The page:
(Last Updated on : 12/02/2009)
The term Indus script is also referred to as Harappan script, denoting to short twines of symbols, related to the Indus Valley Civilization. These twines were in use during the Mature Harappan period, within the 26th and 20th centuries B.C. In spite of umpteen assays at decipherments and claims, the Indus script as yet remains undeciphered. The fundamental language that has been employed in the script is unknown and the deficiency of a bilingual makes the decryption implausible and pending to momentous new breakthroughs.
The Indus Valley Civilization was the first substantial urbanised culture of South Asia. It had reached its pinnacle from approximately 2600 B.C. to 1900 B.C., a period that is referred to by some archaeologists as "Mature Harappan", as differentiated from the earlier Neolithic "Early Harappan" regional cultures. Spatially, the civilisation was colossal, consisting of more or less 1000 settlements of varying sizes and geographically including nearly all of modern Pakistan, parts of India as far east as Delhi and as far south as Bombay, along with parts of Afghanistan. The Indus script, as such, assumes prime importance when spoken about the populace's daily life, including politics, society, administration, literature, prayers, festivities, economics or death.
The first publication of Indus script in the form of a Harappan seal dates back to 1873, in the mould of a drawing by Alexander Cunningham (British archaeologist and army engineer, acknowledged as the father of the Archaeological Survey of India). Since that period, well over 4000 symbol-bearing objects have been unearthed, some as far away to hinterlands as Mesopotamia. A few early scholars, starting with Cunningham in 1877, were of the faith that the Indus script was the original of the Brahmi script, that was employed by Emperor Ashoka. Cunningham's ideas were supported by several other scholars and a further minority.
The main corpus of writing in Indus script dating back from the Indus Civilization is in the form of approximately two thousand inscribed seals in sound, decipherable conditions. Indeed, it can very well be acknowledged that the scriptural characteristics in Indus script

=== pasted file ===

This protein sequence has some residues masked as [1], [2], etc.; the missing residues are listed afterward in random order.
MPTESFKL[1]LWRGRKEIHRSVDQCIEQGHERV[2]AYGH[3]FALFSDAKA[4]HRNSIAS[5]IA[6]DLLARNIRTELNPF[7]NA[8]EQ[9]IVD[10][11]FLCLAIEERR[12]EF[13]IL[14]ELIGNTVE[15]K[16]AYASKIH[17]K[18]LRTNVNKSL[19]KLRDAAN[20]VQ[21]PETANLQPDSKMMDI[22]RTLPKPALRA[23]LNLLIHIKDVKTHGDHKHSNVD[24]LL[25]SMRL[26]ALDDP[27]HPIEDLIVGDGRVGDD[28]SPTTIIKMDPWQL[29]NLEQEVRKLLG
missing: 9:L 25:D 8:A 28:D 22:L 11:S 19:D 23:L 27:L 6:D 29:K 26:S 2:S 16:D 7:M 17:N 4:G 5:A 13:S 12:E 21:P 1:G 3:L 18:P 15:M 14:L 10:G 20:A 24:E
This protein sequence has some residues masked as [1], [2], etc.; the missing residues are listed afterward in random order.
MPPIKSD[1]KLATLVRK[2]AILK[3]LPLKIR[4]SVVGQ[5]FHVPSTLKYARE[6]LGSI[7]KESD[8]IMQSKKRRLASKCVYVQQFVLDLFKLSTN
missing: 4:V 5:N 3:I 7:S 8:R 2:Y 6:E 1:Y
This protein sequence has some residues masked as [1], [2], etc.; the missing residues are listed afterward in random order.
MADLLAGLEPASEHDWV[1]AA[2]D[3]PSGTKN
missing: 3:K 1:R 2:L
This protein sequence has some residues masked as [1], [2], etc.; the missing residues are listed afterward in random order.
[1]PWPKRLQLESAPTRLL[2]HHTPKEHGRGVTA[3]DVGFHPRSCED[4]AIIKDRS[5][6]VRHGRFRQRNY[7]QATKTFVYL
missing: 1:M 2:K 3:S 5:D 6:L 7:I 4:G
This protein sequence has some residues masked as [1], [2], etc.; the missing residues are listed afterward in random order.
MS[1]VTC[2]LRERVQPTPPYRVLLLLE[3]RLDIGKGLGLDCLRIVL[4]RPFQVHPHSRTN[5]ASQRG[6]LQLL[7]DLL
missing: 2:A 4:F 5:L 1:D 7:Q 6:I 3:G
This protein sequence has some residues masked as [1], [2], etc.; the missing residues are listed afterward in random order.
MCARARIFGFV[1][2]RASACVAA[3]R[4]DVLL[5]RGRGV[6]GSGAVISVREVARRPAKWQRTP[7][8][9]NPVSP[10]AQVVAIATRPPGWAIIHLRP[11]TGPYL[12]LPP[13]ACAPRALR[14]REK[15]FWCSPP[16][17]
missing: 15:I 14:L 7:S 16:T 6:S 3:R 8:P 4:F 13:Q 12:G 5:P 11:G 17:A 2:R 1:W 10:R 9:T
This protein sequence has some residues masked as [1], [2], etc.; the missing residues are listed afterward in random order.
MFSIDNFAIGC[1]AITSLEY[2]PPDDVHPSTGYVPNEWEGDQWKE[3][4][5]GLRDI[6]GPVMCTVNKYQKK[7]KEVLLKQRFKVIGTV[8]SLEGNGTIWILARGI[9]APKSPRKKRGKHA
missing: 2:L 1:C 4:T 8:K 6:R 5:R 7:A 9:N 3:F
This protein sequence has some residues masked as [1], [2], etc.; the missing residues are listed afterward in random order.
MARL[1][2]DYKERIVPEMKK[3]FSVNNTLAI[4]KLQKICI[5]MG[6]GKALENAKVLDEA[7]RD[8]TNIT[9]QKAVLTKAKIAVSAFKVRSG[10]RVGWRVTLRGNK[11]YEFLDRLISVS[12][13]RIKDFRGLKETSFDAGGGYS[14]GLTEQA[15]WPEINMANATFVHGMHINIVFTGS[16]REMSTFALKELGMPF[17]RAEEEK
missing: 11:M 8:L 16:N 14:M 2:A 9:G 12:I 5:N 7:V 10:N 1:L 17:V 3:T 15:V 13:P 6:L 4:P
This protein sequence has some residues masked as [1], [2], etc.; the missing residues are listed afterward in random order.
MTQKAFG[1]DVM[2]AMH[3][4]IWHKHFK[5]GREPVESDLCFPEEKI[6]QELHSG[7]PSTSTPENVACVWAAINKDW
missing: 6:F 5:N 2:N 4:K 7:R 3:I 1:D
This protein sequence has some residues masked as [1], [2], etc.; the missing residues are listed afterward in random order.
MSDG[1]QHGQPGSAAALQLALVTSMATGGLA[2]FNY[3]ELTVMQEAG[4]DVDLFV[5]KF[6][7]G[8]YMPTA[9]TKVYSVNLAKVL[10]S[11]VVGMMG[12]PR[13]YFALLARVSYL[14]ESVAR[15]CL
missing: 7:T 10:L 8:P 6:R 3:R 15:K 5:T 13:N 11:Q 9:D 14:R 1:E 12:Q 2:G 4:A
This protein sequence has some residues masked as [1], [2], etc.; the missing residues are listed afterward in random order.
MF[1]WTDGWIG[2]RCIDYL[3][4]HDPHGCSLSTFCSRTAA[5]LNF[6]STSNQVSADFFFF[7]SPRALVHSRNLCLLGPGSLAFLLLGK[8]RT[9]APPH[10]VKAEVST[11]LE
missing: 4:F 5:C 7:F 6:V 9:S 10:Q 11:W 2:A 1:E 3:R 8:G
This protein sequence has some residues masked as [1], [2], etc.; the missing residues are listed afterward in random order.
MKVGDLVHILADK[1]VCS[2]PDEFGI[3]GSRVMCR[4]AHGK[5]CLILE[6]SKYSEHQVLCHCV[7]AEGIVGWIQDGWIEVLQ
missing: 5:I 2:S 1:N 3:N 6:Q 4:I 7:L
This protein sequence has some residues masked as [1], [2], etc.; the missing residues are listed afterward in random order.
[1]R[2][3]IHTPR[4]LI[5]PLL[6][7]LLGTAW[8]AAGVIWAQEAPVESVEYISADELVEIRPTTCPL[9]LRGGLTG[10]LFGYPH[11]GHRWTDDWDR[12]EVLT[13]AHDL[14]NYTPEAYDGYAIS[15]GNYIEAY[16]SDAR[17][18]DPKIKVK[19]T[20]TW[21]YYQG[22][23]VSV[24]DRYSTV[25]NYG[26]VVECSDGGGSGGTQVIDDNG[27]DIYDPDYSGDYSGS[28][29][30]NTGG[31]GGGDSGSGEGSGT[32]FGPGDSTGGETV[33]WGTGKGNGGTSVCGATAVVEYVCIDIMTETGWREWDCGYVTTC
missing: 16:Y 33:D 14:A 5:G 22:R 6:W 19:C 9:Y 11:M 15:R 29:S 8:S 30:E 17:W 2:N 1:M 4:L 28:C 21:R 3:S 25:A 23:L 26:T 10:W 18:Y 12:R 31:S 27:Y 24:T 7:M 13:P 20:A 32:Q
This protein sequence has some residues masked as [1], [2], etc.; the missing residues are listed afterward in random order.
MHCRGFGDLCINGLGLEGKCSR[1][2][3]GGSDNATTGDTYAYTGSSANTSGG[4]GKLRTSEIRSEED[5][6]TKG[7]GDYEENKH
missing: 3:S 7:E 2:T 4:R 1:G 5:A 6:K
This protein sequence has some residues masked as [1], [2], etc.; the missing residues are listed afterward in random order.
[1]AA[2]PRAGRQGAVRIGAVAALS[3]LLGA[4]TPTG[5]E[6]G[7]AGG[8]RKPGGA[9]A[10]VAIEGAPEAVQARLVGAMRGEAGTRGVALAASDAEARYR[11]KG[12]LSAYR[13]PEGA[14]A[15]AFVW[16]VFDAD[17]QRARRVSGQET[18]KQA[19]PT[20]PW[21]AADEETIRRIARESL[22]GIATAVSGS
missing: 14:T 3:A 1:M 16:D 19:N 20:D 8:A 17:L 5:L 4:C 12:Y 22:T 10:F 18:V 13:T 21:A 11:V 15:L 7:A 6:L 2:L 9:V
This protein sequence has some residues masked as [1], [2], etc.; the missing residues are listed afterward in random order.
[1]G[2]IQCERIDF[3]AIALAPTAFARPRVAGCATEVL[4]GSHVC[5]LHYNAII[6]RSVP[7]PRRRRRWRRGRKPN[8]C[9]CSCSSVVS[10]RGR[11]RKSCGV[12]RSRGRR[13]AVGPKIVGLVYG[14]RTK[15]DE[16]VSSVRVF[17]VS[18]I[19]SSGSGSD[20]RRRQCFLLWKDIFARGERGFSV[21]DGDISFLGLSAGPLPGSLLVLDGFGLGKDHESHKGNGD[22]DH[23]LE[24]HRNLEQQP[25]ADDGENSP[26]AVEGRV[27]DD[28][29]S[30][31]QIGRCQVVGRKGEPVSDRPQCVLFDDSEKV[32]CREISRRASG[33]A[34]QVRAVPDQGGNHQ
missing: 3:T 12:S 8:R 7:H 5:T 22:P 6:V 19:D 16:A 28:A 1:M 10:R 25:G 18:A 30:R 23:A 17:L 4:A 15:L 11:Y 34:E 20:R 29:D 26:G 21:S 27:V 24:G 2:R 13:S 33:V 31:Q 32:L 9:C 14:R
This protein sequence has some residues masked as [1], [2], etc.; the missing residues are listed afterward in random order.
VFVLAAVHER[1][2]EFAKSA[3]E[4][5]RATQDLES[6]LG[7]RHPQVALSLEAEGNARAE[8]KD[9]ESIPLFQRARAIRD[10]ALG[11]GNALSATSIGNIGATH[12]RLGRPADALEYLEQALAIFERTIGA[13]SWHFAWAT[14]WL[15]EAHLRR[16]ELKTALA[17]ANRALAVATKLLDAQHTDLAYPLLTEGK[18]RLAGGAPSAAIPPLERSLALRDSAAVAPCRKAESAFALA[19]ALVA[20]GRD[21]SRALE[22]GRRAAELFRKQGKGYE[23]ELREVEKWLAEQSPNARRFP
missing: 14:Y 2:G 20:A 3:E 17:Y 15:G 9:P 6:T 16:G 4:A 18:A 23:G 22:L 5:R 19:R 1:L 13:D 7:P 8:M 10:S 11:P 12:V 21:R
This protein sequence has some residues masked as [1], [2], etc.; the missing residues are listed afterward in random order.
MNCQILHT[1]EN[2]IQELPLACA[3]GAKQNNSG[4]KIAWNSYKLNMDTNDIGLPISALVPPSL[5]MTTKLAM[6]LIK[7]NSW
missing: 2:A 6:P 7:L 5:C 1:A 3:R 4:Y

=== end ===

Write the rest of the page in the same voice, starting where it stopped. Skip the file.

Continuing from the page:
calls for pretty disputations and theories, owing to the almost unfathomable nature in writing, with scholars and discoverers hell-bent to unearth all of them.
Inscription Corpus in Indus script
Inscriptional mass in the Indus script is distinctively divided into sub-sections of Early Harappan, Mature Harappan and late Harappan epochs. Indeed, Harappan civilization was and still is one and the same with Indus Valley civilization, Harappa serving as a significant portion in the colossal Indus population. As such, the inscription format emoted certain definitive difference during the early, mature and later stages in Harappa.They can be elucidated as:
Early Harappan or Indus script usually pertains to that utilised during the mature Harappan phase. Early Harappan conceivably had germinated from a few signs found in early Harappa after 3500 B.C. and was succeeded by the mature Harappan script.
Mature Harappan or Indus scriptural symbols are most commonly affiliated with flat, rectangular stone tablets referred to as seals; but they are also discovered on at least a dozen other materials besides stone.
Finally, the later Harappan age was ushered in precisely after 1900 B.C. The methodical and organised usage of the symbols came to an end, after the final stage of the Mature Harappan civilization (that is unanimously associated alongside Indus Valley civilization). A few Harappan signs come to view until as late as about 1100 B.C. (the commencement of the Indian Iron Age). Onshore explorations near Bet Dwarka in Gujarat uncovered the existence of late Indus seals, portraying a 3-headed animal, earthen vessel engraved in a late Harappan script and a huge quantity of pottery. The unearthed pottery bore similarity to Lustrous Red Ware bowl and Red Ware dishes, dish-on-stand, punctured jar and incurved bowls, which are dated back to 16th century B.C. in Dwarka, Rangpur and Prabhas. The thermo-luminescence date (the determination by means of measuring the amassed radiation dose of the time elapsed since material containing crystalline minerals was either heated (lava, ceramics) or exposed to sunlight sediments) for the pottery in Bet Dwaraka is fixed at 1528 B.C. This data hints that a late Indus or Harappan script was employed until around 1500 B.C. Other excavation works in India at Vaishali, Bihar and Mayiladuthurai, Tamil Nadu have uncovered Indus symbols being utilised as late as 1100 B.C.